On 8 February, Catholics are invited to host or attend prayer services to support survivors of modern-day slavery.

The International Day of Prayer and Awareness Against Trafficking in Persons 2018 spotlights the vulnerability of people on the move — migrants, refugees and internally displaced people — to human trafficking.

The theme chosen for the fourth edition of the Day is “Migration without Trafficking: Say Yes to Freedom and No to Slavery.”

Trafficking in persons is a grave violation of human rights. Approximately 40.3 million people are victims of modern-day slavery around the world. Refugees and unaccompanied children are some of the most vulnerable targets of labor and sex traffickers.

According to Pope Francis, “Modern slavery, in terms of human trafficking, forced labor and prostitution, and organ trafficking, is a crime against humanity.”

Pope Francis established the Day of Prayer in 2014. It falls on the feast of St. Josephine Bakhita, a Sudanese girl who was kidnapped and sold into slavery circa 1877.

In Europe, a group of religious congregations working against modern-day slavery is organizing a campaign to raise awareness of human trafficking and mark this occasion every year. Among the events planned by members of the Religious in Europe Networking Against Trafficking and Exploitation (RENATE) this year are collective prayers, a film screening and music performances.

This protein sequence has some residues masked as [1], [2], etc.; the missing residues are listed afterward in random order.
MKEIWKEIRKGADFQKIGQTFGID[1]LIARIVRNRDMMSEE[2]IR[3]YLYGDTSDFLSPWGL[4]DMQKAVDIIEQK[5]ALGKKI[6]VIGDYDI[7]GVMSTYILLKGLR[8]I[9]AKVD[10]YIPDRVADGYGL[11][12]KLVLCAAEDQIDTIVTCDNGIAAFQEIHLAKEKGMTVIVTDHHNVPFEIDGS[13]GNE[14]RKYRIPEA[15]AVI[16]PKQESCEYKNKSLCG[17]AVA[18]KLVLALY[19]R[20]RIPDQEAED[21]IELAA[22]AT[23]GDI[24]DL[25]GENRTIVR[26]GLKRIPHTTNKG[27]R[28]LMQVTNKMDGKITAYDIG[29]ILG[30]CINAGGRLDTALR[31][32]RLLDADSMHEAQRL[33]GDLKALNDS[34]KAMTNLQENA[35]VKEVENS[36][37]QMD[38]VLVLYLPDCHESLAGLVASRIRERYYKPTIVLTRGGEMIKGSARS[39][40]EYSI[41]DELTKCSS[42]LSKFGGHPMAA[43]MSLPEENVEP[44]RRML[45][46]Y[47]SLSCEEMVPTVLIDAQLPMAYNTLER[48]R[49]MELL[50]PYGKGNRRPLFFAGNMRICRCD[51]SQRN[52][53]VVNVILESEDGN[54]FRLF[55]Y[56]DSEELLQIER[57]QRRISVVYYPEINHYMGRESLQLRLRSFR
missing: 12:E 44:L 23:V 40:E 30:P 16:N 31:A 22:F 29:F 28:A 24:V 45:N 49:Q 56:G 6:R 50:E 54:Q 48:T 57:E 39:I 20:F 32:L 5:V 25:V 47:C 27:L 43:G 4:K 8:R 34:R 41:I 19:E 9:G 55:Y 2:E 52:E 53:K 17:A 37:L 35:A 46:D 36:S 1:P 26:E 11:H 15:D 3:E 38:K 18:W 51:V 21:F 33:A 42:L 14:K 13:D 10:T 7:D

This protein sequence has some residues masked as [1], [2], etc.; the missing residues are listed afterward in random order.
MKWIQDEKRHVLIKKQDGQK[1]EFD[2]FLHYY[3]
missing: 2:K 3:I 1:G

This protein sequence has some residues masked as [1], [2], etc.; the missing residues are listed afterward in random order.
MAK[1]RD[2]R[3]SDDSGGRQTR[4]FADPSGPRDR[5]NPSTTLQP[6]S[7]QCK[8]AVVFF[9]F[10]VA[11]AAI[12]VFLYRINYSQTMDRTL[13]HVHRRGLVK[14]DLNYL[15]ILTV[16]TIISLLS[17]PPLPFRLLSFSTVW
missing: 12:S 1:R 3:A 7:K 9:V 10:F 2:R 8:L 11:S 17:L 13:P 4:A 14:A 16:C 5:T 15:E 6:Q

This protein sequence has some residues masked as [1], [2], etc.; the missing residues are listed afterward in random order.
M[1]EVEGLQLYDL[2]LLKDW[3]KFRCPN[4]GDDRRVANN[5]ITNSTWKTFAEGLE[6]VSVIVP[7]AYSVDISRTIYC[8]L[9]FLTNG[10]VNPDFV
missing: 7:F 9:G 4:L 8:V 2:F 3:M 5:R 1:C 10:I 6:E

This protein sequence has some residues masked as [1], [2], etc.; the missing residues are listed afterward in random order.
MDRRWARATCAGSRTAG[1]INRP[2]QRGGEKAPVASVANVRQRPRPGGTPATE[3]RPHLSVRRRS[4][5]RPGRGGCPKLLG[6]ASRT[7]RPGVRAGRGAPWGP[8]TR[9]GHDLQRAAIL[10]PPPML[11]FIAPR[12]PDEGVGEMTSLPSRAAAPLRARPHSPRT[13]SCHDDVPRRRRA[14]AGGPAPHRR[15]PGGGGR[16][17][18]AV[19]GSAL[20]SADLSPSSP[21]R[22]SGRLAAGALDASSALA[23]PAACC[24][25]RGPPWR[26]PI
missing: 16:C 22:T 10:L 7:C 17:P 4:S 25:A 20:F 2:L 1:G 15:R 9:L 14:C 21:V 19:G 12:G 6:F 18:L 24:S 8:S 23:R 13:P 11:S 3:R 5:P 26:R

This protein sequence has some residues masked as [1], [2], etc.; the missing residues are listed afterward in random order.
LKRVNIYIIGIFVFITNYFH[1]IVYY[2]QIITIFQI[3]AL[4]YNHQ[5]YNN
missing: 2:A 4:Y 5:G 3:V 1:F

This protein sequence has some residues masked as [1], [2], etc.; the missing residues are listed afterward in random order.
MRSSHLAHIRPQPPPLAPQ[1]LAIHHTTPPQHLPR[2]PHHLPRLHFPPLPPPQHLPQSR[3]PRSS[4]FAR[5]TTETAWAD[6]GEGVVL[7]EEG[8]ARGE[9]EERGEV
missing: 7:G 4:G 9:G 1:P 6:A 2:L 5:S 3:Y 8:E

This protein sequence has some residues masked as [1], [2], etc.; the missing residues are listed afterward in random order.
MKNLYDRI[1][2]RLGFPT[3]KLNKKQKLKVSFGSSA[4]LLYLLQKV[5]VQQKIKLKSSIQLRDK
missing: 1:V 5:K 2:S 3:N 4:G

In the U.S.A., the Day of Prayer follows the ongoing National Slavery and Human Trafficking Prevention Month, proclaimed by President Donald J. Trump. According to a recently published study, U.S. traffickers make $2.5 billion a year forcing women to work in massage parlors; victims are mostly new immigrants with debts and no language skills.

The U.S. Catholic Bishops’ Migration and Refugee Services (MRS), one of ICMC’s members, has been leading the Catholic Church’s response to end all forms of modern slavery in the country through education, outreach and policy programs.

On the occasion of the Day of Prayer, MRS has produced a toolkit with community engagement ideas, social media package and prayers to guide this moment of reflection and awareness.

The U.S. Catholic Bishops’ Conference will host a St. Bakhita Day Webinar to engage parishioners and community members to search for new ideas to combat human trafficking.

  • Read the Toolkit from the Migration and Refugee Services of the USCBB

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